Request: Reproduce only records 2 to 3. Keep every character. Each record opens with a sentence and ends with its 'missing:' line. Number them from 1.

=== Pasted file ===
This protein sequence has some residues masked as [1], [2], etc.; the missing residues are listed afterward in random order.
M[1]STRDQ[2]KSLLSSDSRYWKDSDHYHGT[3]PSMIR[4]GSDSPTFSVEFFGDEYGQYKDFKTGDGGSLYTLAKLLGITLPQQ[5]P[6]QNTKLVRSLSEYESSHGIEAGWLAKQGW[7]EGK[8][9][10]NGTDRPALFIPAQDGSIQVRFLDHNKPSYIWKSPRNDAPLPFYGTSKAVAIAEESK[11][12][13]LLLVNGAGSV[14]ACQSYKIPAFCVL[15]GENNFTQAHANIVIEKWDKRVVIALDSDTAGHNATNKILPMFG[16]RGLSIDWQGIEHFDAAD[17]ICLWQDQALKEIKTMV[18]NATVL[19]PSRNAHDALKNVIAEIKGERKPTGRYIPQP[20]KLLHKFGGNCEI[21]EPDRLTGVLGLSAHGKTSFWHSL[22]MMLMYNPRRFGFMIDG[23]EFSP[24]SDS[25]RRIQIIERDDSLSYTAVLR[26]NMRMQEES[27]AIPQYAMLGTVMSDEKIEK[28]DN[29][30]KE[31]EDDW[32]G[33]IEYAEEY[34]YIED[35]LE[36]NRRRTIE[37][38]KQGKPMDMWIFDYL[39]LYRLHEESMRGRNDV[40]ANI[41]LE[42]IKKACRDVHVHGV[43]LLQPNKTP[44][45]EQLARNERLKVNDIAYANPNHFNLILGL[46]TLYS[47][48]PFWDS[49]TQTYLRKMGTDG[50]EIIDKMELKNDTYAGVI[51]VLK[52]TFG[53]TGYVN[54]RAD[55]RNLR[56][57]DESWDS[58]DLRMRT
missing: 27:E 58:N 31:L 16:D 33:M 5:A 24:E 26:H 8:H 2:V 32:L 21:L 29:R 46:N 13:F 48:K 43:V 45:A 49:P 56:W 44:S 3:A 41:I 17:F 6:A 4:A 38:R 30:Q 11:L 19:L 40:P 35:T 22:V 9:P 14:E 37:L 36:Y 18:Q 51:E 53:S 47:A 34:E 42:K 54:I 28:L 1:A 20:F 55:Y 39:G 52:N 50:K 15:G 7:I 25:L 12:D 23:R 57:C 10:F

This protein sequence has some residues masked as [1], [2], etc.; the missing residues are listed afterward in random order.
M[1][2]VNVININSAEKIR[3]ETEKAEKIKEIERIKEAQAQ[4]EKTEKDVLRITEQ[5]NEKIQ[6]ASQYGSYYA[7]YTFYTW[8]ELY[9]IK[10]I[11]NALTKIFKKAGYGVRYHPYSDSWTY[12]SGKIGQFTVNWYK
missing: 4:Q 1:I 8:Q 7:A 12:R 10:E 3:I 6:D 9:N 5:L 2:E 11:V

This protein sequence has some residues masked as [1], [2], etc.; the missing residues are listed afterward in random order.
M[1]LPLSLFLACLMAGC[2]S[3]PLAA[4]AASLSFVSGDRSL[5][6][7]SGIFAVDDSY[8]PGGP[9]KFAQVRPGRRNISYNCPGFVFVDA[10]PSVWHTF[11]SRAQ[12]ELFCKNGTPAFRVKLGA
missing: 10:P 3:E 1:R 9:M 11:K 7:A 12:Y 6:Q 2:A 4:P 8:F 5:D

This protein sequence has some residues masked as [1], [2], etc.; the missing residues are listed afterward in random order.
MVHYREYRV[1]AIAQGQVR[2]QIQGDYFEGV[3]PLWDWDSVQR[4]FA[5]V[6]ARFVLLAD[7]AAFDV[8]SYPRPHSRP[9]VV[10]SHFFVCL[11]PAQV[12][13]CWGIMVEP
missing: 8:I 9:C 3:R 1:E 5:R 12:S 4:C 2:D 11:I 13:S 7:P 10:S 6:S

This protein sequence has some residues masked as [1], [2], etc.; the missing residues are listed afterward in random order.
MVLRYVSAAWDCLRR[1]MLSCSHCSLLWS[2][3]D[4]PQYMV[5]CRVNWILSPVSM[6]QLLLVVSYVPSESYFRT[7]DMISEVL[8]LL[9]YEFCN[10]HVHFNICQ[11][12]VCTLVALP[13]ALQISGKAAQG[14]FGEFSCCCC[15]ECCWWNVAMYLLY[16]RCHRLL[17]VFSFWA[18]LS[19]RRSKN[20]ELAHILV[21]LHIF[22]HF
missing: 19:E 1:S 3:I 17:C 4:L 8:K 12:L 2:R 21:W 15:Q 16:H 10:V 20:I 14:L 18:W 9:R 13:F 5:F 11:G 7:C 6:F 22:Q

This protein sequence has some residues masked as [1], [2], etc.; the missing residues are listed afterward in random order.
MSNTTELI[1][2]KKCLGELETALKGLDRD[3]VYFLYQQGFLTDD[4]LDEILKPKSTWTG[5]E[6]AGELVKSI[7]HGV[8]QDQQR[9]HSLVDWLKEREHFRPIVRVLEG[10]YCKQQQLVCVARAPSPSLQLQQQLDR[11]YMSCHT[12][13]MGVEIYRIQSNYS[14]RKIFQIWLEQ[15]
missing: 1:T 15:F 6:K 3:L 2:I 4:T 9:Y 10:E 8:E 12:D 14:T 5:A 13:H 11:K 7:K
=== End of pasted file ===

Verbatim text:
This protein sequence has some residues masked as [1], [2], etc.; the missing residues are listed afterward in random order.
M[1][2]VNVININSAEKIR[3]ETEKAEKIKEIERIKEAQAQ[4]EKTEKDVLRITEQ[5]NEKIQ[6]ASQYGSYYA[7]YTFYTW[8]ELY[9]IK[10]I[11]NALTKIFKKAGYGVRYHPYSDSWTY[12]SGKIGQFTVNWYK
missing: 4:Q 1:I 8:Q 7:A 12:R 10:E 3:I 6:D 9:N 5:L 2:E 11:V

This protein sequence has some residues masked as [1], [2], etc.; the missing residues are listed afterward in random order.
M[1]LPLSLFLACLMAGC[2]S[3]PLAA[4]AASLSFVSGDRSL[5][6][7]SGIFAVDDSY[8]PGGP[9]KFAQVRPGRRNISYNCPGFVFVDA[10]PSVWHTF[11]SRAQ[12]ELFCKNGTPAFRVKLGA
missing: 10:P 3:E 1:R 9:M 11:K 7:A 12:Y 6:Q 2:A 4:P 8:F 5:D